The first factory supercharged Corvette arrived 15 years ago—wearing a Cadillac wreath

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Dirk de Jager ©2018 Courtesy of RM Auctions

The Chevrolet Corvette is America’s sports car, a steadfast two-seat sports car that’s long been the halo of driving pleasure at General Motors. For decades, naturally aspirated V-8 power has been the heart and soul of the Corvette, but the C6-generation ZR1 broke with tradition. Calling upon a supercharger for the 6.2-liter LS9, the 2009 Corvette ZR1 made a stunning 638 hp and 604 lb-ft of torque. If you’re willing to bend the rules a little, though, the very first supercharged Corvette was, well, not a Corvette. That honor goes to the 2006 Cadillac XLR-V.

2005 Cadillac XLR
Cadillac

I know the Corvette community is a proud one, so I don’t point this out to take anything away from Vette fans. No doubt, the 2009 Corvette ZR1 put America’s performance reputation in conversation with genuine exotics. Or in terms the stereotypical Corvette owner might appreciate, the ZR1 were like the fresh limited-edition New Balances for steak night out on the town, while your run-of-the-mill C6 was like the New Balances for yard work and walking the dog.

Let’s get one thing out of the way up front—the pair of McCulloch-supercharged 1953 Corvettes were not a factory effort. McCulloch sourced those cars privately and added the superchargers themselves in the hopes of selling the package to GM as a potential factory option. It didn’t work out.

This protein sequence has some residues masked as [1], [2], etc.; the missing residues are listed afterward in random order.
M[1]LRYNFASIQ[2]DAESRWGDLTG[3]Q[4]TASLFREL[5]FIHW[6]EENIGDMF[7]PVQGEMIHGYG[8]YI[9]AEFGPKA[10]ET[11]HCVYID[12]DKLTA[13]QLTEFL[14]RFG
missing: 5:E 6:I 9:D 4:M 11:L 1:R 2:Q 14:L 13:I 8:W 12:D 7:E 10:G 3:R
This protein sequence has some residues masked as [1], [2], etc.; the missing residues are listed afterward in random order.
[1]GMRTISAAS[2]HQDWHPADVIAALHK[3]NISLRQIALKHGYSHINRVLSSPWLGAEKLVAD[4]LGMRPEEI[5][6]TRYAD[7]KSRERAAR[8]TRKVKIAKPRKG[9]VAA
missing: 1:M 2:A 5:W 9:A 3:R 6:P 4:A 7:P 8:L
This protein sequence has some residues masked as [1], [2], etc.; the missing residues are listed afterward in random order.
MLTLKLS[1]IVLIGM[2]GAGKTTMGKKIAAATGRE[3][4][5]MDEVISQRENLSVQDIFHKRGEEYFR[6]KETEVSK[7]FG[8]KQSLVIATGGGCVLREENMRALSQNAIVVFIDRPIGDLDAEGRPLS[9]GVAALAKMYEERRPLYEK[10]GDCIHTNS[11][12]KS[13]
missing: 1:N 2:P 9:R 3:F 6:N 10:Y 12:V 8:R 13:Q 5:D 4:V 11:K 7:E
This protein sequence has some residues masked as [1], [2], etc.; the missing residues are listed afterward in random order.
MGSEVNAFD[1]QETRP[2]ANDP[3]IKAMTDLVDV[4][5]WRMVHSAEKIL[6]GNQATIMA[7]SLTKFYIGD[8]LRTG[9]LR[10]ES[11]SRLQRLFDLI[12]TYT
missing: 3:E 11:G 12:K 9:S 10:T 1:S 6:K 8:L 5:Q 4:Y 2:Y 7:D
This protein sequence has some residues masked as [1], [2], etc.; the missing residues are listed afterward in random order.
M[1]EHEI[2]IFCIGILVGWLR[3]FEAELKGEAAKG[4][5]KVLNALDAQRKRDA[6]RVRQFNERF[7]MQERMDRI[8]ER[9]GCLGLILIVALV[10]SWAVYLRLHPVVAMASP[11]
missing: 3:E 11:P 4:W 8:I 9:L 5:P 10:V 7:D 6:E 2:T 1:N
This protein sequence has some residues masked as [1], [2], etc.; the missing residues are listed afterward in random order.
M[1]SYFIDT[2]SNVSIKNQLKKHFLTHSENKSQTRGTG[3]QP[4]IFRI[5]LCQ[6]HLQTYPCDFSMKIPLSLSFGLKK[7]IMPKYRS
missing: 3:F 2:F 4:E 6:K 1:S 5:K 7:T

2006 Cadillac XLR-V supercharged Northstar V-8
Mecum

A little more than five decades later, on the other hand, the platform-sharing XLR worked out pretty well. From its introduction in 2004, this Cadillac rode on a C6 Corvette architecture and featured many of the same parts. Rather than using the Corvette’s pushrod LS2 V-8, the standard XLR retained a Caddy powerplant in the form of a 320-hp Northstar DOHC V-8. The 4.6-liter engine made for more of a luxury cruiser than an upscale sports car, which left room for Cadillac to drop in the STS-V’s 4.4-liter supercharged mill. The result was a 123-horsepower increase from the un-pressurized Northstar, totaling 443 hp in comparison to the LS2’s 400 hp.

Considering the XLR is understood by many to be a dolled-up Corvette—and the much-improved interior more or less backs up this take—from a certain perspective the XLR-V is the first supercharged Corvette. It’s no ZR1, of course, but we should give credit where credit is due.

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